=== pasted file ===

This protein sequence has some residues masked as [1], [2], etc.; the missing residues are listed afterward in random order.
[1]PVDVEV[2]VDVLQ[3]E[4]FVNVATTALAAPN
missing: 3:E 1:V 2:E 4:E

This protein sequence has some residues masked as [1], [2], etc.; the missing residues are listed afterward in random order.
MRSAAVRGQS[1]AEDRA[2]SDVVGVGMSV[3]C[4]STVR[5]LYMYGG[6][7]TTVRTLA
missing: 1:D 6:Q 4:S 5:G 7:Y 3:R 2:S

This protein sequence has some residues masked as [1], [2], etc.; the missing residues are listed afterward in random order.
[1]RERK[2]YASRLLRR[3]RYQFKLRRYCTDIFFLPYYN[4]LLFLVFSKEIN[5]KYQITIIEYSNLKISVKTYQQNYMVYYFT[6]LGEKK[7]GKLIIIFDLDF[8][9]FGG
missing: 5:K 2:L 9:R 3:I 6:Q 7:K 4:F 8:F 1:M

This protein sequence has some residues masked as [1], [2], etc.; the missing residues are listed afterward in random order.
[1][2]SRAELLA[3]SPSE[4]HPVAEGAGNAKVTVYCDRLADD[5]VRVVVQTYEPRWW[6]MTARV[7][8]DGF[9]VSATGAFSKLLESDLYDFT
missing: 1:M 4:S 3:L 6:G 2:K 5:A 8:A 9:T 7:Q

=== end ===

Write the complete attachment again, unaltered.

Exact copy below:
This protein sequence has some residues masked as [1], [2], etc.; the missing residues are listed afterward in random order.
[1]PVDVEV[2]VDVLQ[3]E[4]FVNVATTALAAPN
missing: 3:E 1:V 2:E 4:E

This protein sequence has some residues masked as [1], [2], etc.; the missing residues are listed afterward in random order.
MRSAAVRGQS[1]AEDRA[2]SDVVGVGMSV[3]C[4]STVR[5]LYMYGG[6][7]TTVRTLA
missing: 1:D 6:Q 4:S 5:G 7:Y 3:R 2:S

This protein sequence has some residues masked as [1], [2], etc.; the missing residues are listed afterward in random order.
[1]RERK[2]YASRLLRR[3]RYQFKLRRYCTDIFFLPYYN[4]LLFLVFSKEIN[5]KYQITIIEYSNLKISVKTYQQNYMVYYFT[6]LGEKK[7]GKLIIIFDLDF[8][9]FGG
missing: 5:K 2:L 9:R 3:I 6:Q 7:K 4:F 8:F 1:M

This protein sequence has some residues masked as [1], [2], etc.; the missing residues are listed afterward in random order.
[1][2]SRAELLA[3]SPSE[4]HPVAEGAGNAKVTVYCDRLADD[5]VRVVVQTYEPRWW[6]MTARV[7][8]DGF[9]VSATGAFSKLLESDLYDFT
missing: 1:M 4:S 3:L 6:G 2:K 5:A 8:A 9:T 7:Q